Each attribute had its weight in the final formula, so we could tweak it easily when needed. After a few weeks, I let the team members rotate in assigning these values besides the work estimate. We all voted for that one together during our grooming with planning poker.

Over time, two problems emerged:

  • Team members sometimes weren’t sure how to fill in some of the prioritization fields. This led to making the values more precisely defined, which backfired soon. Then, the request needed to be discussed when something didn’t fit the list. This prolonged this administration time.
  • The team started getting numb to the numbers, and half of the tasks got twos for the attributes with the 0–3 scale. This devalued the whole prioritization system, and adjustments were necessary.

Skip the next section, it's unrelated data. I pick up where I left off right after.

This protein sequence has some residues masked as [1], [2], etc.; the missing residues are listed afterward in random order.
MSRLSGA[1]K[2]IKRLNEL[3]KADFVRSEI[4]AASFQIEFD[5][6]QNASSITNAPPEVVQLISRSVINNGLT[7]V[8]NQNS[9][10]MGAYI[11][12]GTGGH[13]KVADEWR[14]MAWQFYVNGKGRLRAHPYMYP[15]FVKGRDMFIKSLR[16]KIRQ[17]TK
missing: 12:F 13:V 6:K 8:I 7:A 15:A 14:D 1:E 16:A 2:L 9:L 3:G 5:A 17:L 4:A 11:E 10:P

What Do We Do Now?

The last big bang to our process came a year ago when we introduced the third main version of prioritization. Ultimately, we decided to narrow it down to just three attributes:

  • Urgency — How fast we want a task to be finished. It uses the “full” Fibonacci sequence. Currently, it doesn’t reflect the due date to simplify the calculation process.
  • Educational impact — What value the goal of the task has for the customers. It also uses the “full” Fibonacci sequence.
  • Complexity — The good old work estimate in person-days as described before. This one uses the agile Fibonacci-like sequence.

While it may seem just a historically-caused misstep that we use both the true and the -like Fibonacci sequences, it’s actually on purpose.

Urgency and impact are the typical candidates suffering from normalization and numbness.